Quantum Mechanics of Diodes

Figure 1: Array of radiating LEDs

This demo illustrates one of the many uses of diodes through the light emission of various LEDs. It demonstrates the quantum mechanics behind diodes because the transition of electrons within can be seen in the form of photons in the visible light spectrum.

Materials:

1. DC power supply – used to supply a fixed voltage to the provided LEDs.

Figure 2: 12V DC Power Source [Cabinet K]

2. LEDs – convert the supplied electrical energy into visible light of various frequencies.

Figure 3: Diodes [Cabinet F2]

3. Banana cables – connect the DC power to the given diodes.

Figure 4: Banana Cables

Setup:

This diode demo requires the diodes to be plugged in directly to the 12V DC source one at a time to show their light emission properties. When applying the voltage, make sure that the voltage source knob is turned all the way down before turning on the source. Then slowly turn up the voltage until they turn on. One important note is that these diodes are fairly easy to burn out by applying too high a voltage. Below, in figures 5 through 7, is an example of the setup for each doide and its maximum voltage before burnout. To sumarrize these values, Figure 8 contains a chart of the maximum voltages to be applied to each diode. In addition, each diode must be hooked up in parallel with the provided resistor to prevent burnout.

Figure 5: Red Diode Setup

The red diode shown above in Figure 5 is the most delicate. It produces a lower intensity of light so it can be tempting to turn up the voltage to produce a brighter beam. However, the maximum voltage for this assembly is 2.5 Volts.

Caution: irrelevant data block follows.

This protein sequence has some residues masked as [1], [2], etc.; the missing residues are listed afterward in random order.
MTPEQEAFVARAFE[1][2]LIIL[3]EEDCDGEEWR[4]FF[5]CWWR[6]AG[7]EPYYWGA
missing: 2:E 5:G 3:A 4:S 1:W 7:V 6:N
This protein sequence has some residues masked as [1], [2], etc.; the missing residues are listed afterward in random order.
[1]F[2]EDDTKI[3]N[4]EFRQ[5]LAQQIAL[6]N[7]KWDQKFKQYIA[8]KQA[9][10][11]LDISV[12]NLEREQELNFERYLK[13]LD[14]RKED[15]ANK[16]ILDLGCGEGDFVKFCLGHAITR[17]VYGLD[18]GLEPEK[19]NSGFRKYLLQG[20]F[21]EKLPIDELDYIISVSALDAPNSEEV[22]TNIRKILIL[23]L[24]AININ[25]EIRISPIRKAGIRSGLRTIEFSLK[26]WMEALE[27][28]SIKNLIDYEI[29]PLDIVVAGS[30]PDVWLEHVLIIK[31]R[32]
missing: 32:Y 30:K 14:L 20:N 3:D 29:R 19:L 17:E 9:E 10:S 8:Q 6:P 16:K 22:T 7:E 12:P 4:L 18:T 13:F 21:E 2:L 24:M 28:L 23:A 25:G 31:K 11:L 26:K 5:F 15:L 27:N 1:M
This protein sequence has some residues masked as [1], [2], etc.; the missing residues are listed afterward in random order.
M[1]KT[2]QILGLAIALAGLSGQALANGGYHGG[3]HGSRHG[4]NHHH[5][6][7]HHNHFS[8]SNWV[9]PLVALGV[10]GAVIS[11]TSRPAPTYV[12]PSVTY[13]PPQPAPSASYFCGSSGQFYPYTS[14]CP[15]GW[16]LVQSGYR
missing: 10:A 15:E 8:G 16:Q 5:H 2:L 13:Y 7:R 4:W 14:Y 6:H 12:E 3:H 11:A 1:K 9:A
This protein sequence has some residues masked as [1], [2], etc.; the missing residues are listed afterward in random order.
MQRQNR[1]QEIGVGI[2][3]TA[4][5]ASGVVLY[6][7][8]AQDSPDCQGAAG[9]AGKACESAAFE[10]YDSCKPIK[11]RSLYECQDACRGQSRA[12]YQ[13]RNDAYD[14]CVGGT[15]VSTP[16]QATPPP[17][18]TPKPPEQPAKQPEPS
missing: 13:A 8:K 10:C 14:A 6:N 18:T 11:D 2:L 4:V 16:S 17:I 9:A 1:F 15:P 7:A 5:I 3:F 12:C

Figure 6: Blue Diode Setup

The blue diodes shown in Figure 6 require a larger voltage, but produce a visibly increased intensity of the light emitted. The maximum voltage that should be applied to this setup is 3.25 Volts.

Figure 7: White Diode Setup

These white diodes in Figure 7 are very similar to the blue ones shown previously. As a result, they also have a maximum voltage of  3.25 Volts.

Figure 1 in the introduction shows the setup for the green diodes. This array has a maximum voltage of 4 Volts. The setup for this array slightly more complicated as it requires the use of the banana cables to attach the diodes to the DC source. For convenience, a table of maximum diode voltages is shown below in Figure 8.

Figure 8: Maximum diode voltages

Explanation:

To explain the quantum mechanics of the LED we must first understand the construction of a diode. To do this we need a quick review of the quantum mechanics behind insulators, conductors, and semiconductors. Below is a diagram showing the energy levels in each of these various materials towards the outer layer of their electron shells.

Figure 9: Electron energy levels for conductors, semiconductors, and insulators from ReasearchGate

The electron energy band gap in these materials helps us understand why they have their various properties. Conductors allow for a flow of electricity because their valence band electrons have an overlap with the band in which they can conduct. Insulators don’t allow for the flow of charge because the band gap between valence and conduction band is too large for electrons to jump. Semiconductors on the other hand offer a balance between these two extremes. With no external excitation, semiconductors act like insulators by allowing no charge flow. However, these electrons are easily excited into the conduction band by either thermal excitation or externally applied voltages. This versatility of semiconductors is why they are used so widely in electrical components, including the diode.

The base material for diode construction consists of some type of semiconductor, generally silicon. These pure silicon bases are then doped with a secondary material. This process involves adding impurities into the pure silicon lattice in the form of atoms with different chemical properties. The two most common doping types are P-type and N-type.